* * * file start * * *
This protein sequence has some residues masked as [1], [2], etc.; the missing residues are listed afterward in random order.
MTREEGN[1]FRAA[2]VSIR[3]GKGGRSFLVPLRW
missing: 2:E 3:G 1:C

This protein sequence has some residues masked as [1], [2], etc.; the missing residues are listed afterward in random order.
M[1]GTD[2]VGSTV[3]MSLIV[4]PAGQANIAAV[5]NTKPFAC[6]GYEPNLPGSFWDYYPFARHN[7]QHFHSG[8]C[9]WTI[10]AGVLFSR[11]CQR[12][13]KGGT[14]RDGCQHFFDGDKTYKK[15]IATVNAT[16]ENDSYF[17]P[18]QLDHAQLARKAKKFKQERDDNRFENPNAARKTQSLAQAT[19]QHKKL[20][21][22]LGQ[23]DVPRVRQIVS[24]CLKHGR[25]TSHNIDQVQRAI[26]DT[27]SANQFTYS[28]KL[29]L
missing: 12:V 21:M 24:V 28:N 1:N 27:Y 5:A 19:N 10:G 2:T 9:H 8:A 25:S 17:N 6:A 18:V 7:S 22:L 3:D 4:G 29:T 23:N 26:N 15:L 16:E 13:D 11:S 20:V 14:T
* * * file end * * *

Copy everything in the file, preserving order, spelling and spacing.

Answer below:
This protein sequence has some residues masked as [1], [2], etc.; the missing residues are listed afterward in random order.
MTREEGN[1]FRAA[2]VSIR[3]GKGGRSFLVPLRW
missing: 2:E 3:G 1:C

This protein sequence has some residues masked as [1], [2], etc.; the missing residues are listed afterward in random order.
M[1]GTD[2]VGSTV[3]MSLIV[4]PAGQANIAAV[5]NTKPFAC[6]GYEPNLPGSFWDYYPFARHN[7]QHFHSG[8]C[9]WTI[10]AGVLFSR[11]CQR[12][13]KGGT[14]RDGCQHFFDGDKTYKK[15]IATVNAT[16]ENDSYF[17]P[18]QLDHAQLARKAKKFKQERDDNRFENPNAARKTQSLAQAT[19]QHKKL[20][21][22]LGQ[23]DVPRVRQIVS[24]CLKHGR[25]TSHNIDQVQRAI[26]DT[27]SANQFTYS[28]KL[29]L
missing: 12:V 21:M 24:V 28:N 1:N 27:Y 5:A 19:N 10:G 2:T 9:H 8:A 25:S 17:N 6:A 18:V 7:S 22:L 3:D 4:G 29:T 23:N 26:N 15:L 16:E 13:D 11:S 20:V 14:T